by Jeff Burrow
Data from a recent survey of assessment practices in student affairs found that 80% of respondents said that a lack of knowledge of the various ways to assess student learning and development was the biggest barrier faced within their division. Similarly, more than 80% of respondents indicated that the amount of time and work required to do assessment was also a barrier.
One way to help address both of these concerns is for staff to take part in professional development related to assessment. This blog post will highlight a few of the possibilities but also pose a some questions to help you consider the best options for you!
1. What are your desired learning outcomes? Are you interested in learning more about developing learning outcomes, rubrics, approaches to direct and indirect assessment, data analysis (qualitative or quantitative). These are important considerations and discussions with your supervisor.
2. What type of format? Assessment conferences can now range from 30 or even fewer in a very small hands-on workshop formats to full-scale conferences with up to 1,000 attendees. Both formats have strengths and weaknesses.
3. Role specific-or broader student affairs and higher education focus? Some are tailored very specifically. Conferences that focus on a specific topic like ‘First-Year Experience or Academic Advising’ may have pre-conference sessions focused specifically on assessment of those programs and services. Other more generalist conferences may also have pre-conference assessment sessions, or assessment topics built into the program. And there are numerous conferences that are entirely assessment focused.
What are (some of) the options?
1. Pre-conference Sessions at major annual Conferences. Check out what ACPA, NASPA, CACUSS and the program specific conferences and associations you are a part of are offering.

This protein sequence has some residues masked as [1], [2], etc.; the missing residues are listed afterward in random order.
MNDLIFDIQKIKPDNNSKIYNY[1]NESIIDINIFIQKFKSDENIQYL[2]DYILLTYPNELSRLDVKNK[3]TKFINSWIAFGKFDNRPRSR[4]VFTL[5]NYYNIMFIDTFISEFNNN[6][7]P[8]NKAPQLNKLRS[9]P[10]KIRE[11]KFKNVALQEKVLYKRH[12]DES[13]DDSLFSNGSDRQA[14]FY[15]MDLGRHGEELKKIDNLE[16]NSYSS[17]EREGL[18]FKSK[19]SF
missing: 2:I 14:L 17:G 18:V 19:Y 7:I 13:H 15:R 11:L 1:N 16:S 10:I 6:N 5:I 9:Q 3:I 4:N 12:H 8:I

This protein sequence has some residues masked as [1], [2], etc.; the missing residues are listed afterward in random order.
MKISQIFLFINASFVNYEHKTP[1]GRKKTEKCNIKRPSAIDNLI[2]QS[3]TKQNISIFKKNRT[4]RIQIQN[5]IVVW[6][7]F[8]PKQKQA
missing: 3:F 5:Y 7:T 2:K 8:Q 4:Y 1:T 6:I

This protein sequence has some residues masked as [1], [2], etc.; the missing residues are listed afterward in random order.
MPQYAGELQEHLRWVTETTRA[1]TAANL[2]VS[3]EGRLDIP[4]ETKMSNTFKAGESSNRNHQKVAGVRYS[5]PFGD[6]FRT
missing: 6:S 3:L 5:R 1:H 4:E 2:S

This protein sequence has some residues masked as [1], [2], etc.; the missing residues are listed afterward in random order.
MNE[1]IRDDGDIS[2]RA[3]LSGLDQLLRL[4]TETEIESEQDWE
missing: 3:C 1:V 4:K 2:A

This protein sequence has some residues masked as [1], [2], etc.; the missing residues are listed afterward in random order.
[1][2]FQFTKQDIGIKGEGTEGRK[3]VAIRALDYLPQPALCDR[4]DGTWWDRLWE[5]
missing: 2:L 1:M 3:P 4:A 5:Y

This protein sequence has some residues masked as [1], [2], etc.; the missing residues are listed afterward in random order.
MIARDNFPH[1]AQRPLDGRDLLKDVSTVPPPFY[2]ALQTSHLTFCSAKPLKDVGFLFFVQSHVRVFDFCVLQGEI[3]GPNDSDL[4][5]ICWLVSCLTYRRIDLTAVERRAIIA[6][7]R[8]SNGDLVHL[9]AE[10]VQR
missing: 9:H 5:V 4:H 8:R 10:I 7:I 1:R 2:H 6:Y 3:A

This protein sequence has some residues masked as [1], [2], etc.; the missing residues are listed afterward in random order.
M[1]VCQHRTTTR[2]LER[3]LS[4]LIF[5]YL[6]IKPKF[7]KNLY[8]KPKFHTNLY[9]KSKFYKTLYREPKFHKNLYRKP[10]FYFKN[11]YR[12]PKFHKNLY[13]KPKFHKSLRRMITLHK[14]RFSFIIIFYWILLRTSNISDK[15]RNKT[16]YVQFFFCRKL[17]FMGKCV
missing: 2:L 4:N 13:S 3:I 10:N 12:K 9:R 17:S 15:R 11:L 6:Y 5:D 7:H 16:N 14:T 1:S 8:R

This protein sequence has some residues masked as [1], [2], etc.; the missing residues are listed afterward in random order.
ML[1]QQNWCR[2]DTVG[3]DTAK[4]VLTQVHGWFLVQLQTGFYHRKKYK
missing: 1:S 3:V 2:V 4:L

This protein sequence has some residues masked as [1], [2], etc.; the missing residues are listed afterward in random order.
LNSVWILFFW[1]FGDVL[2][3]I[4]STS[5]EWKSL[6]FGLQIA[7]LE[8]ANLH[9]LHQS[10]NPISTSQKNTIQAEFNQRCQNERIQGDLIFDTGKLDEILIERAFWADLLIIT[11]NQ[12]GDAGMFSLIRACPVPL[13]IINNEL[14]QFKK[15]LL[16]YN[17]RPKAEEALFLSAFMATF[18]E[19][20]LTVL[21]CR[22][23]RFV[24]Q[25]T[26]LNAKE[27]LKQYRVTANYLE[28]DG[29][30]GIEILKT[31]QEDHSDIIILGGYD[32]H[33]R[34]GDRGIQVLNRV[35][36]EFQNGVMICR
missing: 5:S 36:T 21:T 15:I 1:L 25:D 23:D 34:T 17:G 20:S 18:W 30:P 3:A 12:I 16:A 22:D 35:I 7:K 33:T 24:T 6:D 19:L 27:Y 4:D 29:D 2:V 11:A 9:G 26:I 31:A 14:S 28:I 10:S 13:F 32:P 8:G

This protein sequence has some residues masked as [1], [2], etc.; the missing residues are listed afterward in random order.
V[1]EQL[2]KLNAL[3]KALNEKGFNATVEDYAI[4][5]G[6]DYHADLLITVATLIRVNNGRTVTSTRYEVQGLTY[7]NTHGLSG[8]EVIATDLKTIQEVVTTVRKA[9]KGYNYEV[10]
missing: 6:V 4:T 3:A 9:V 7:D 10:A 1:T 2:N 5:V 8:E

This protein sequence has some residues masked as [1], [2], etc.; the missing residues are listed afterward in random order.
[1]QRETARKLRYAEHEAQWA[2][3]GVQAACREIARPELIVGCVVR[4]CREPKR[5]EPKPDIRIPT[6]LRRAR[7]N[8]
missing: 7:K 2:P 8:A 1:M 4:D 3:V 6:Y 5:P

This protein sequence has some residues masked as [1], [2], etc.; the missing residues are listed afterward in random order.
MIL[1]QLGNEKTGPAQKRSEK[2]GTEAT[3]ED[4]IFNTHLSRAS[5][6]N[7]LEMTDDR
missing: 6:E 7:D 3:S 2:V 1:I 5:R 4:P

2. Assessment-Specific Conferences. In addition to pre-conference and regular program sessions, both ACPA and NASPA have their own assessment conferences. There are also other national conferences like the Association for the Assessment of Learning in Higher Education (AALHE) Annual Conference, plus a few institution specific ones as well like the Texas A&M Assessment Conference, the Virginia Assessment Group Annual Conference and the Indiana University-Purdue University Indianapolis Assessment Institute.
3. Assessment Conference List. This site maintains a fairly large, on-going listing of conferences, assessment institutes and also highlights the intended audiences for each.
4. Online Resources. There are more of these available then we could possibly list however in addition to those above two more great ones are Student Affairs Assessment and the National Institute for Learning Outcomes Assessment
5. Follow the conference/institute backchannel using their hashtags? Most of these conferences have very active participation in social media. So even if you can not attend, you can follow along and collect some ideas by using the twitter hashtags.
The best advice is to ask around. Use your networks across Canada and beyond. Ask those who have gone what their experience was and try to get as much information before hand as possible. Then, let the learning begin!
Jeff Burrow is a PhD Candidate at OISE and Project Coordinator (Assessment and Analysis) in the Office of Student Life.